YES, I know, I'm known as a gaited horse trainer/instructor, BUT, I began my horse career as a non-gaited horse trainer. I feel, in the Equine world, I am bilingual. I can converse with and instruct riders who ride either gaited or non-gaited horses. I know what is similar and what is different and how to explain where someone needs to tweak their horsemanship to fit the breed.
The two day session this fall at Duvall, WA was a combination of helping Theresa Christianson and one of her son's, Casey, work with their four Norwegian Fjords and Ellen Hankins with her Tennessee Walker mare.
These four Fjords were wonderful to work with and if they are good representatives of the breed, they have a lot to offer. I found them very smart and level headed. They didn't spook or get emotional like some other breeds of horses and yet were very sensitive, which surprised me !
Theresa wanted to get back in the swing of working with their horses, so we decided a good place to start was at liberty in the round pen. Theresa had been a rider but in the past several years had not been able to do much with any of the horses because of a busy family life and an ankle injury that had taken a very long time to free up. She just now was feeling more mobile and felt more confident to do something with the horses again.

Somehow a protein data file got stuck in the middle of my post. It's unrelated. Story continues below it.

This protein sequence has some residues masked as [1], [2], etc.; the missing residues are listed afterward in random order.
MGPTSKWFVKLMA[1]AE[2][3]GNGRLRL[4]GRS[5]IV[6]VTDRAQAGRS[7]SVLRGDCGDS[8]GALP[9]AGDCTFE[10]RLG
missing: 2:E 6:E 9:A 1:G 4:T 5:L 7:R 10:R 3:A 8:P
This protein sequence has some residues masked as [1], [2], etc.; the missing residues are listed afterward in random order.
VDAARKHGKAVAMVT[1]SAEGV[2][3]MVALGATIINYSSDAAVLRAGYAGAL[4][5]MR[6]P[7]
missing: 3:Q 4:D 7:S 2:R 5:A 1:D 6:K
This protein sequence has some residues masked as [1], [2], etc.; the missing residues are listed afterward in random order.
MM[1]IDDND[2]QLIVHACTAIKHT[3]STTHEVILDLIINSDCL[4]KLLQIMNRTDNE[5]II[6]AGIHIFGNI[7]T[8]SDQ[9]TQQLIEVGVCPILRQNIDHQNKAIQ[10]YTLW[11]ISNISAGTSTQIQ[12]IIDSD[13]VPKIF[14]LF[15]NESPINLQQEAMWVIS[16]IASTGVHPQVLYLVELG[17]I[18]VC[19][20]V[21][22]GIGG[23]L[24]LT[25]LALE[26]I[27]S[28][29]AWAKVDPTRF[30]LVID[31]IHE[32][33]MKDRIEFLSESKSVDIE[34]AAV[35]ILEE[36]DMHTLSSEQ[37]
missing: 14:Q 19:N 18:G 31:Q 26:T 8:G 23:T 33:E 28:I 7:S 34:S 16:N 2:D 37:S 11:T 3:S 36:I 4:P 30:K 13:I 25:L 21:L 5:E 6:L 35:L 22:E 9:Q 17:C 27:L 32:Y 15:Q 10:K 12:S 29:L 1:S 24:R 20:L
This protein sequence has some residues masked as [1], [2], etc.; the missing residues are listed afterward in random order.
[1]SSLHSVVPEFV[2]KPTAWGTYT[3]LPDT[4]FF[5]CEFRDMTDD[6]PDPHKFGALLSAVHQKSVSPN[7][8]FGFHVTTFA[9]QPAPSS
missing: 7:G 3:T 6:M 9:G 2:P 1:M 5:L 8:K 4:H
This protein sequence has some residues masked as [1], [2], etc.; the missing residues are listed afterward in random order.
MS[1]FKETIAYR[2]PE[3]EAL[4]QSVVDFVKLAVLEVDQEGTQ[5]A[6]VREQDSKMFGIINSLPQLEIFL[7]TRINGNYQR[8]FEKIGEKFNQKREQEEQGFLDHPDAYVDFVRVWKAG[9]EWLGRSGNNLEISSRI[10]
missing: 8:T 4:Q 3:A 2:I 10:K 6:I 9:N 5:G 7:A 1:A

Over the two days she worked with Kaia, one of the mares and Spence and Toren, their two geldings.
Casey has his hands on Toren's face, while his brother, Cody, is watching the interaction.
Cody now has Toren's attention
Kyan is a sweet and gentle soul who has been lucky enough to find an owner (Ellen Hankins) who recognizes these qualities and tries not to push too hard. Ellen knows Kyan will give her 110 percent if she asks for it and Ellen is wise enough not to take advantage of such a giving heart.
I first met Ellen and Kyan several years ago at a clinic I was doing further north. At that time Kyan was a confirmed pacer and Ellen was hoping I could give her some ideas and direction on how to change Kyan's pace to either a stepping pace or a running walk. Kyan, being a Tennessee Walker, is bred to have a running walk.
In this two day session Ellen wanted to work on getting Kyan to move out with more energy like she does when she is being ridden on trail. In an arena, it is not as interesting for either of them, so it becomes more of a challenge to get the mare to move out like she does on trail. On the second day we started in the round pen with Ellen aboard Kyan and I using my lounge whip to encourage more speed out of Kyan while Ellen held the frontend from going too fast. Once Ellen felt that Kyan could do it then we transferred the incentive created by the lounge whip to a riding crop which Ellen tapped on Kyan shoulder. When Ellen got the feel of how to use the riding crop, I opened the gate and turned them out into the large arena. Pretty soon Ellen was getting a faster stepping pace and she was giggling. When I asked her what was so funny, she said it was so much fun to feel how freely Kyan was moving and for the first time it felt like it did on the trail. She said she could feel Kyan was also liking it !
Ellen and Kyan